British government to give amnesty to soldiers accused of crimes during Troubles

Statute of limitations to be introduced as well as plans for truth and reconciliation commission

Secretary of State for Northern Ireland Brandon Lewis visited Dublin for a meeting with the Minister for Foreign Affairs Simon Coveney on Wednesday but it was not clear if the amnesty was discussed. Photograph: Julien Behal/PA Wire

Secretary of State for Northern Ireland Brandon Lewis visited Dublin for a meeting with the Minister for Foreign Affairs Simon Coveney on Wednesday but it was not clear if the amnesty was discussed. Photograph: Julien Behal/PA Wire

 

A row between the Irish and British governments is likely to erupt on Thursday over British plans to give an amnesty to British soldiers accused of crimes during the Northern Ireland Troubles.

The plans which were leaked to British newspapers Wednesday night will involve a statute of limitations so that prosecutions for crimes committed up to the Belfast Agreement in 1998 are prevented – except for cases involving war crimes, genocide or torture.

The plans were reported as preventing the prosecution of British army veterans of the conflict, but some reports said they would apply to all sides in the conflict, including IRA members.

Reports also suggested that the British government intends to institute a South African style truth and reconciliation commission.

The leaks coincide with local elections taking place in England Thursday.

If the move proceeds as reported, it would be a violation of the 2014 Stormont House Agreement involving the Northern parties and the Irish and British governments.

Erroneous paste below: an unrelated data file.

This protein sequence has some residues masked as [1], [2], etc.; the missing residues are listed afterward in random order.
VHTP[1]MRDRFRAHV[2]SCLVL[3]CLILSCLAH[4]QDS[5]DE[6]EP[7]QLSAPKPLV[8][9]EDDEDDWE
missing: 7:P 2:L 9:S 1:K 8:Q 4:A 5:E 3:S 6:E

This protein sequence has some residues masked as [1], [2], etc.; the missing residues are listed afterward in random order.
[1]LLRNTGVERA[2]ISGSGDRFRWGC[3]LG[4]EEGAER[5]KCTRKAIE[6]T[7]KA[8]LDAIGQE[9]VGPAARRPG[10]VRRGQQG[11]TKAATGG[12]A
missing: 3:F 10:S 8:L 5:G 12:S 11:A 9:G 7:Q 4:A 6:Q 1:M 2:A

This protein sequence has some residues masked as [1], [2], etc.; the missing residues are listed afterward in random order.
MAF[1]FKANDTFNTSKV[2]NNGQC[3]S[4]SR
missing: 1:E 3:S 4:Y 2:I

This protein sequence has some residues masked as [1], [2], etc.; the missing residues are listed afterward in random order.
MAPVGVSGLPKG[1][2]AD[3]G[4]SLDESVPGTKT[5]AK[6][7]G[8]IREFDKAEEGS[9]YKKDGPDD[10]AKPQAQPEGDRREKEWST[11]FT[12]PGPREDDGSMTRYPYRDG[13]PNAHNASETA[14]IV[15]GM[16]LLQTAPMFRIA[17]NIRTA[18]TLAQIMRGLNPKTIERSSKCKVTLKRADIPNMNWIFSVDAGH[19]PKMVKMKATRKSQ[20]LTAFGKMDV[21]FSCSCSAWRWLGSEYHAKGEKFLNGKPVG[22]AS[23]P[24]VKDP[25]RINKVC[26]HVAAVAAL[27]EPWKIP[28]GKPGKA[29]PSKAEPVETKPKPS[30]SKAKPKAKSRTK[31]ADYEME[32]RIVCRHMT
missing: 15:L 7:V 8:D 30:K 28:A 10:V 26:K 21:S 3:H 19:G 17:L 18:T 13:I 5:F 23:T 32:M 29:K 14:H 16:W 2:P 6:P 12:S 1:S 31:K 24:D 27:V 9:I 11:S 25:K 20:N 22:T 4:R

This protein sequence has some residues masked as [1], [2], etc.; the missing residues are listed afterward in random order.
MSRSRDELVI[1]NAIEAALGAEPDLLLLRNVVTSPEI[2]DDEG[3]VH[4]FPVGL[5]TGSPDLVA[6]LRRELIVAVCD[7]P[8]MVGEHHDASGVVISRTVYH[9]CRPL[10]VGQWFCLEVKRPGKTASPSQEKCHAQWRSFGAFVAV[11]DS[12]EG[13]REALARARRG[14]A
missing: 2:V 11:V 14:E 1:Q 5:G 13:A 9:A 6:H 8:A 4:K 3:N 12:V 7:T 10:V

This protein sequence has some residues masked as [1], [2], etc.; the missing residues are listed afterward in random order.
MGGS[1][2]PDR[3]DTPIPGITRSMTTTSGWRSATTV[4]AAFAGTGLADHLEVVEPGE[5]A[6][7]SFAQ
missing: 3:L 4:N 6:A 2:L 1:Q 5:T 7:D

Irish Government sources were taken aback, stressing it was a unilateral move by the British government.

The Secretary of State for Northern Ireland Brandon Lewis visited Dublin for a meeting with Minister for Foreign Affairs Simon Coveney on Wednesday, but it was not clear Wednesday night if the issue was discussed

In a statement late Wednesday night, a spokesperson for Mr Coveney said: “The Irish Government discussed with our UK colleagues the commitments of the Stormont House Agreement and strongly advised against any unilateral action on such sensitive issues. We reiterated that only through a collective approach can we deal with these issues comprehensively and fairly in a way that responds to the needs of victims, survivors and society as a whole. Victims and their families are the only priority.”

SDLP leader Colm Eastwood said it would be the “biggest betrayal of victims by the British government and will put a huge obstacle in the way of true reconciliation”.

“This is the most unprincipled and cynical British government in many years and that’s saying something. An absolute disgrace. Shame on them,” Mr Eastwood said in a tweet.